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What is the least computationally complex way to find two points such that the distance between them is greater or equal to any other pair.

Remember hearing something about how you could find such a pair by randomly picking a point r, finding the point furthest away fa and then finding the most distant point from it, md. The diameter is then the distance between fa and md (i.e norm(fa - md)). Is this correct? Can you prove or disprove it? What is the correct way if this is incorrect?

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    \$\begingroup\$ Diameter is not well defined for a general set of points. Please define more precisely what you are looking for. \$\endgroup\$ – Pieter Geerkens Oct 10 '15 at 5:28
  • \$\begingroup\$ @PieterGeerkens You are right, I borrowed this from Graph Theory. \$\endgroup\$ – wolfdawn Oct 10 '15 at 17:36
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It wont be correct. If you take 4 points; 3 of which lie on a circle and the 4th is in the center. The diameter of this set is the distance of 2 points on the circle. Your algorithm may choose the other point which won't have a distance like that.

The proven correct way is to create the convex hull and use the Rotating Calipers method for finding the largest distance.

This ends up being O(n log n + k) time complexity. O(n log n) for creating the convex hull and O(k) for iterating over then entire hull to find the points the furthest apart.

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  • \$\begingroup\$ Your explanation is not clear. I can't understand why the OP's approach is not valid, and how your "4 points" relates to it. \$\endgroup\$ – JPhi1618 Oct 8 '15 at 16:42
  • \$\begingroup\$ @JPhi1618 To visualize ratchet's complaint about the OP's approach, consider the case with exactly 3 equidistant points (equilateral triangle). The OP's approach will calculate the length of a triangle's leg as the diameter. What is more often desirable though is to visualize the 3 points as part of a curved shape (circle in this case) and to take the diameter from that; which is what this answer describes. \$\endgroup\$ – Steven Hansen Oct 8 '15 at 18:06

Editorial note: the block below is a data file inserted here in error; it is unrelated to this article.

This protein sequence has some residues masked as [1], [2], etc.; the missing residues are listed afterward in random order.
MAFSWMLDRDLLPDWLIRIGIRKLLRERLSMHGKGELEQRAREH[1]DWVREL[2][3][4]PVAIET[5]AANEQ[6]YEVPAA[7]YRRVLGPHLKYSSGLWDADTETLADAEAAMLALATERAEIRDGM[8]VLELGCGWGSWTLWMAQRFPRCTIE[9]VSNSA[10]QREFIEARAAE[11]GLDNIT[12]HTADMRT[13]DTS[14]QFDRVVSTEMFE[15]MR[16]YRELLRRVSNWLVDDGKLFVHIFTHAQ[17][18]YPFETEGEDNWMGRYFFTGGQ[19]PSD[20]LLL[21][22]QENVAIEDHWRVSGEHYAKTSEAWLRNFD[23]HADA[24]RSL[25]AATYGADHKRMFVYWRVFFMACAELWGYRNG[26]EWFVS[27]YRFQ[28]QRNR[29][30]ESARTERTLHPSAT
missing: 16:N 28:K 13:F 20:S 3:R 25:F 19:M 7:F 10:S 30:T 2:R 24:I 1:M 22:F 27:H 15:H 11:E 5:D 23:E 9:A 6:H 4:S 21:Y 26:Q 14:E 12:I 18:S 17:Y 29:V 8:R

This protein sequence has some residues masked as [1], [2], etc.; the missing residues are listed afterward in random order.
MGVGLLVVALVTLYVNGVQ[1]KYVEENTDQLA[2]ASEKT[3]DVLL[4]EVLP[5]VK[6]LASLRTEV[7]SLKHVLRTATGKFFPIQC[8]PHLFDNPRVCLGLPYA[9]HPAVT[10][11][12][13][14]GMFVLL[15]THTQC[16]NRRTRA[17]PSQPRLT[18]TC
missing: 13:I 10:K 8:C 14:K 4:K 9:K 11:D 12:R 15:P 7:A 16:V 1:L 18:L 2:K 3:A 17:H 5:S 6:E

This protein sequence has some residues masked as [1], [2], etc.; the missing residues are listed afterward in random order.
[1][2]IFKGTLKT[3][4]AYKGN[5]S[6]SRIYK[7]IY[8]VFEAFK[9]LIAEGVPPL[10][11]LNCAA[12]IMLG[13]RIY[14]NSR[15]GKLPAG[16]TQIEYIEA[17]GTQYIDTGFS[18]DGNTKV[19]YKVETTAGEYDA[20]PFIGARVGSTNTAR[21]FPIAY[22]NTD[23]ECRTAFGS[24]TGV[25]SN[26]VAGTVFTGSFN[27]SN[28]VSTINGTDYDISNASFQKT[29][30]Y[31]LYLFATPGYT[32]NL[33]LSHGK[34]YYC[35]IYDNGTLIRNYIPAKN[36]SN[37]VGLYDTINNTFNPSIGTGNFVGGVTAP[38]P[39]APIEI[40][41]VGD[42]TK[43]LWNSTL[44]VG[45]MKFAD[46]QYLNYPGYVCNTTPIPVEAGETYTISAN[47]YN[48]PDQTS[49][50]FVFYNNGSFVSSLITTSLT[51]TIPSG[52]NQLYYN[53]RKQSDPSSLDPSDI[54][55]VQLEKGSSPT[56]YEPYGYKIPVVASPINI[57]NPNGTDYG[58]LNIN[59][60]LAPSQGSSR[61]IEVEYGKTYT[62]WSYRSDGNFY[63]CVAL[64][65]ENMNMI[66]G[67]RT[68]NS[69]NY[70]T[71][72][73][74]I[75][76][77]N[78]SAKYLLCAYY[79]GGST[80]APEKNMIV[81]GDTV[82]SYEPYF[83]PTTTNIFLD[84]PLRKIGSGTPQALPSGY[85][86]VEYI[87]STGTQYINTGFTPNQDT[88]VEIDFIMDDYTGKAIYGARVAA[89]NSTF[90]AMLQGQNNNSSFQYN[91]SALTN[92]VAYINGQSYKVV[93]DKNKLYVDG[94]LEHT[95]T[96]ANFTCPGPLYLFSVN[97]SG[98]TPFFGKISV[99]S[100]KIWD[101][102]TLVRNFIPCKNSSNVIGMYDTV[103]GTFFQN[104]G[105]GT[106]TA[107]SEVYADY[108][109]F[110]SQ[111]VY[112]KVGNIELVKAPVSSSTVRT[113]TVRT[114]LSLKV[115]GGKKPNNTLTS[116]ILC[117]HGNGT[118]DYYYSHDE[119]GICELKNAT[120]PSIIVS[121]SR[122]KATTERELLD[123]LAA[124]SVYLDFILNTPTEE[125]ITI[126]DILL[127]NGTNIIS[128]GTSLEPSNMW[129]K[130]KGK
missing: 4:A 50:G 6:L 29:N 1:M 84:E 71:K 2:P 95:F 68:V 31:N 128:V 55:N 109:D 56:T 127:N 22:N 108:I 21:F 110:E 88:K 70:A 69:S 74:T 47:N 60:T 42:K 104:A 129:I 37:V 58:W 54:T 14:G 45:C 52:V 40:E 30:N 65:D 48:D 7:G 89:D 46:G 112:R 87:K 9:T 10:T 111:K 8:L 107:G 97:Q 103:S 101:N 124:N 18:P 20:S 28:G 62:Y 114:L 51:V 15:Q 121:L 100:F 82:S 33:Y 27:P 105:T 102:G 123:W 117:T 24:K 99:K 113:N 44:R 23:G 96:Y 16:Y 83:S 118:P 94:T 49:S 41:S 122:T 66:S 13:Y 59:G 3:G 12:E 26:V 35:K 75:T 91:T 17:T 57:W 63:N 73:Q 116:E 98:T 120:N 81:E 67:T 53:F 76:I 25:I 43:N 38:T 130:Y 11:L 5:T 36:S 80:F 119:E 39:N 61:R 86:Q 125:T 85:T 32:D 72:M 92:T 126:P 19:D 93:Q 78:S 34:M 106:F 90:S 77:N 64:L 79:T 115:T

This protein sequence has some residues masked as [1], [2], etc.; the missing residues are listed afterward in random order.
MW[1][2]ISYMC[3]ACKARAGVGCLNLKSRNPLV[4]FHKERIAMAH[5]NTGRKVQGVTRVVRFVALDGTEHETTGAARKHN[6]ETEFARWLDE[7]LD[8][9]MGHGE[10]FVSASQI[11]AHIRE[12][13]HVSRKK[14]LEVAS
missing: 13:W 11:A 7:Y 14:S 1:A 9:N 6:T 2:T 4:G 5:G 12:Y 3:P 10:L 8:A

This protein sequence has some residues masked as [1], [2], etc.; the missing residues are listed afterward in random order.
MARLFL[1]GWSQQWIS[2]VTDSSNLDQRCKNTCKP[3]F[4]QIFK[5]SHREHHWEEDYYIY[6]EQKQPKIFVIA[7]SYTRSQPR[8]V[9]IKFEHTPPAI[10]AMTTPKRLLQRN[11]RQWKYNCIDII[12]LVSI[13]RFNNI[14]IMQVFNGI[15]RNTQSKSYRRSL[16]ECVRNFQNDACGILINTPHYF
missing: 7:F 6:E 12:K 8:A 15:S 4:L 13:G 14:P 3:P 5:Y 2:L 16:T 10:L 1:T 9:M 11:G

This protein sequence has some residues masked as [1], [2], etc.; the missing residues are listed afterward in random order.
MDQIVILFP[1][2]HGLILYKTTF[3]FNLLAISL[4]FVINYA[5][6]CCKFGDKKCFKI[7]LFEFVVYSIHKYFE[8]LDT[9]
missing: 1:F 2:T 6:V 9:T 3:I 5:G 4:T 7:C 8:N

• \$\begingroup\$ @StevenHansen Ok, thanks - that clears it up. If we define "diameter" as longest distance between two points, is the OP's algorithm acceptable? If we have a cloud of 1000 points, I think in most instances the fastest, reasonably accurate approach would be desired. \$\endgroup\$ – JPhi1618 Oct 8 '15 at 18:11
  • \$\begingroup\$ @JPhi1618 Even with this new definition of "diameter" there are problems. There is not enough room in a comment, so I've posted an answer that you can examine for an explanation. \$\endgroup\$ – Steven Hansen Oct 8 '15 at 19:46
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There is already an answer for:

What is the correct way if this is incorrect?

You should only ask one question at a time. I'll cover:

Is this correct? Can you prove or disprove it?

Also, it was questioned in comments whether the OP algorithm might be "good enough" even if it isn't the diameter from a curve. Bottom line: you aren't guaranteed to get the two points that are furthest from each other.

Consider the point cloud with exactly four co-planar points, { A, B, C, D }. AB = AC = r, BAC = 70 degrees, ABC = ACB = 55 degrees, and Dis halfway along BC.

Like so:

          A

    r           r

B         D         C

Bottom line (TLDR;) using OP algorithm: if D is the random point, the next point is A, then either B (or C: same distance). OP algorithm yields AB or AC. However, the longest distance is BC. The algorithm fails in at least this case.

Math Proof:

  • From random point D we compare AD and BD. AD = r*sin(55) and BD = DC = r*cos(55). Since cos(55) < sin(55), AD > BD and point 2 is A.
  • From A we consider AD and AC. AC = r and r > r*sin(55), so AC > AD and the final point is C (or B: same distance).
  • Final OP diameter is AC = r.

However, BC = 2*r*cos(55) which means BC > r. The furthest two points from each other are B and C, not A and C.

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  • \$\begingroup\$ What if you keep at it a few times, does it converge? \$\endgroup\$ – wolfdawn Oct 9 '15 at 18:03
  • \$\begingroup\$ There are situations (such as you seem to have found), where the wrong points keep pointing back to themselves. \$\endgroup\$ – Steven Hansen Oct 9 '15 at 19:44
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Ok..

Let's look at the following shape:

   B
  / \
 A   C
  \ /
   D

Now, lets say, the distance BD is 5. The distance AC is 4. If you pick A, you will get C at a distance of 4. From C you will get A again. The distance AD = CD = CB = AB is from Pythagoras:

sqrt((4/2)^2 + (5/2)^2) = ~3.2

So yeah, you can miss the mark with a diamond shape.

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